Perhaps Eloise is recalling another piece of hand jive, this time from her lost love.
For many directors, then, every zone of the screen could be used, thanks to the good old 4:3 ratio. It’s body-friendly, human-sized, and can be packed with action, big or small.
In other entries (here and here) I’ve mentioned one of the supreme masters of off-center framing, Fritz Lang. Superimpose these two frames and watch Kriemhilde point to the atomic apple in Cloak and Dagger (1946).
From the very start of Ministry of Fear (1944), the visual field comes alive with pouches, crannies, and bolt-holes. The first image of the film is a clock, but when the credits end the camera pulls back and tucks it into the corner as the asylum superintendant enters. (The shot is at the end of today’s entry.) Here and elsewhere, Lang uses slight high angles to create diagonals and corner-based compositions.
In the course of the film, pistols circulate. Neale lifts one from Mrs. Bellane (strongly primed, upper left), keeps her from appropriating it (lower center), and secures it nuzzling his left knee (lower right).
Later, Neale’s POV primes the placement of a pistol on the desktop (naturally, off-center), so that we’re trained to spot it in a more distant shot, perilously close to the hand of the treacherous Willi.
Amid so many through-composed frames, an abrupt reframing calls us to attention. Unlike Hawks and Walker’s handling of Walter in His Girl Friday, Lang and his DP Henry Sharp (great name for a DP, like Theodore Sparkuhl and Frank Planer) gives things a sharp snap when Willi raises his hand.
Lang drew all his images in advance himself, not trusting the task to a storyboarder. Avoiding the flashy deep-focus of Wyler and company, he created a sober pictorial flow that can calmly swirl information into any area of the frame. It’s hard not to see the stolen attack maps, surmounting today’s entry, as laying bare Lang’s centripetal vectors of movement. No wonder in the second frame up top, as Willi and Neale struggle in a wrenching diagonal mimicking the map’s arrows, that damn pistol strays off on its own.
Sometimes film technology improves over time. For instance, digital cinema today is better in many respects than it was in 1999. But not all changes are for the better. The arrival of widescreen cinema was also a loss. Changing the proportions of the frame blocked some of the creative options that had been explored in the 4:3 format. Occasionally, those options could be modified for CinemaScope and other wide-image formats; I trace some examples in this video lecture. But the open-sided framings in most widescreen films today suggest that most filmmakers haven’t explored the wide format to the degree that classical directors did with the squarish one.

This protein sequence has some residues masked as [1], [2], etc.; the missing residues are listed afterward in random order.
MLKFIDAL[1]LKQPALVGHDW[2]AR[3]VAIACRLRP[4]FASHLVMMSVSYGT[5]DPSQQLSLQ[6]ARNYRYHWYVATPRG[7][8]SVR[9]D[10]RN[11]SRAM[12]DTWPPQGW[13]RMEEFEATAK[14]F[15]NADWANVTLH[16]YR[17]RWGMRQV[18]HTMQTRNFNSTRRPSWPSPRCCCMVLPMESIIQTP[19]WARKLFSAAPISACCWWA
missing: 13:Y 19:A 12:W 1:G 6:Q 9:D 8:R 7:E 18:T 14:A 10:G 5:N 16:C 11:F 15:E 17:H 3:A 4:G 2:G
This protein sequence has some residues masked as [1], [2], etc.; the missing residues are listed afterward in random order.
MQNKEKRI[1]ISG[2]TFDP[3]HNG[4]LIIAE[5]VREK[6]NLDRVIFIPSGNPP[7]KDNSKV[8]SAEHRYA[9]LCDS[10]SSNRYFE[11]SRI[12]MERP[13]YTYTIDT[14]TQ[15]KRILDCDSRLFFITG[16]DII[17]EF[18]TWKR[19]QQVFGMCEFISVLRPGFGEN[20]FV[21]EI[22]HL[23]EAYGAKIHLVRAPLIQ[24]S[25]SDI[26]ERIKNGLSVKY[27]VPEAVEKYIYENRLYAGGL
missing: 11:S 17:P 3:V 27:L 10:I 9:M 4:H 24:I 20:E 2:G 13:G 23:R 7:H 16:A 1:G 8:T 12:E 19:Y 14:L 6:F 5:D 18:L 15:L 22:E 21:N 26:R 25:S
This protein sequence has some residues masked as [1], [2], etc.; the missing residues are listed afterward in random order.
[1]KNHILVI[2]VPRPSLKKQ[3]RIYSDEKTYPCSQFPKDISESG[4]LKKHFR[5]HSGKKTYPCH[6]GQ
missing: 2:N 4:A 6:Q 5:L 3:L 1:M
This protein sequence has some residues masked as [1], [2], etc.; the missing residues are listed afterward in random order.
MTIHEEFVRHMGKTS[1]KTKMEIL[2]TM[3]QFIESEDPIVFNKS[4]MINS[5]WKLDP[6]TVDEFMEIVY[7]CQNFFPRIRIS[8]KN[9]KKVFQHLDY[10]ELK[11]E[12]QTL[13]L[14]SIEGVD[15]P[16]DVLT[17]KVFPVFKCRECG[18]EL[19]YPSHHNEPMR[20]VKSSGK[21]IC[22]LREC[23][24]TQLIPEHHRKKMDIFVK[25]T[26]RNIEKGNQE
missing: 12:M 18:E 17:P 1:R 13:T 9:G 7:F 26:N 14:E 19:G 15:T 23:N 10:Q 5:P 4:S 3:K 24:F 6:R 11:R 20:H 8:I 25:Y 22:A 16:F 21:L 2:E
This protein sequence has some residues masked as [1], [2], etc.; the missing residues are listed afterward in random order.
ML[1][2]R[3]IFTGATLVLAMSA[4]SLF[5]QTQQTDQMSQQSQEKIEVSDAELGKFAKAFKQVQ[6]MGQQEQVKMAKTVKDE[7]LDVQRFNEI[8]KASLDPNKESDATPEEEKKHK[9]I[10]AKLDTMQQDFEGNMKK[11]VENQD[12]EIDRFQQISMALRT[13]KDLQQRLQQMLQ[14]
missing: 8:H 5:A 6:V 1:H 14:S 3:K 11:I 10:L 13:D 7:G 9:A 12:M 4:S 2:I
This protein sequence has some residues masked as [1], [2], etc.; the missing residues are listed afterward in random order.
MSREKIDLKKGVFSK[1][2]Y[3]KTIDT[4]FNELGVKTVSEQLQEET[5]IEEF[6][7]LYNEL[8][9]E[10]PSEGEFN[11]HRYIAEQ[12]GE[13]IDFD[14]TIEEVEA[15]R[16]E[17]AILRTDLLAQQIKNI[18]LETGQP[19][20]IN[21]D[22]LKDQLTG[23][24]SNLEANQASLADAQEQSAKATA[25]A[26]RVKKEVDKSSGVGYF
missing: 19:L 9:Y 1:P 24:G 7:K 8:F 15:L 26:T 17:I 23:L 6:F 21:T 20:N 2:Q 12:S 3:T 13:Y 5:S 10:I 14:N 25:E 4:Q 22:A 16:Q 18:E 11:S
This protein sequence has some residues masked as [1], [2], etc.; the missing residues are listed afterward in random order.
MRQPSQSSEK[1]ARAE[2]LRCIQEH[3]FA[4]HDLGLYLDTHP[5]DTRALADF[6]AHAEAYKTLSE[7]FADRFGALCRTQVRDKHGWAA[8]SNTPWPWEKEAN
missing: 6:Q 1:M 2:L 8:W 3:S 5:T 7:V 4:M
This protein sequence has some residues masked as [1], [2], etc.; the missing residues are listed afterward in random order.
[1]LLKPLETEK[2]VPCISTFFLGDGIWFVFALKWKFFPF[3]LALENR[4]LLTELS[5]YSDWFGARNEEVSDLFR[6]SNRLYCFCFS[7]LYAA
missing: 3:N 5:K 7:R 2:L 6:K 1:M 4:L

More generally, it’s worth remembering that the film frame is a basic tool, creating not only a window on a three-dimensional scene but also a two-dimensional surface that requires composition–either standardized or more novel. Instead of being a dead-on target, the center can be an axis around which pictorial forces push and pull, drift away and bounce around. After all, we’re talking about moving pictures.
Thanks to Paul Rayton, movie tech guru, for information on 16mm cropping.
My image of the safe areas and the second quotation about them is taken from American Cinematographer Manual 1st ed., ed. Joseph C. Mascelli (Hollywood: ASC, 1960), 329-331. The older quotation about cropping for television comes from American Cinematographer Handbook and Reference Guide 7th ed., ed. Jackson J. Rose (Hollywood: ASC, 1950), 210.
I hope you noticed that I admirably refrained from quoting Lang, who famously said that CinemaScope was good only for…well, you can finish it. Of course he says it in Godard’s Contempt (1963), but he told Peter Bogdanovich that he agreed.
[In ‘Scope] it was very hard to show somebody standing at a table, because either you couldn’t show the table or the person had to be back too far. And you had empty spaces on both sides which you had to fill with something. When you have two people you can fill it up with walking around, taking something someplace, so on. But when you have only one person, there’s a big head and right and left you have nothing (Who the Devil Made It (Knopf, 1997), 224).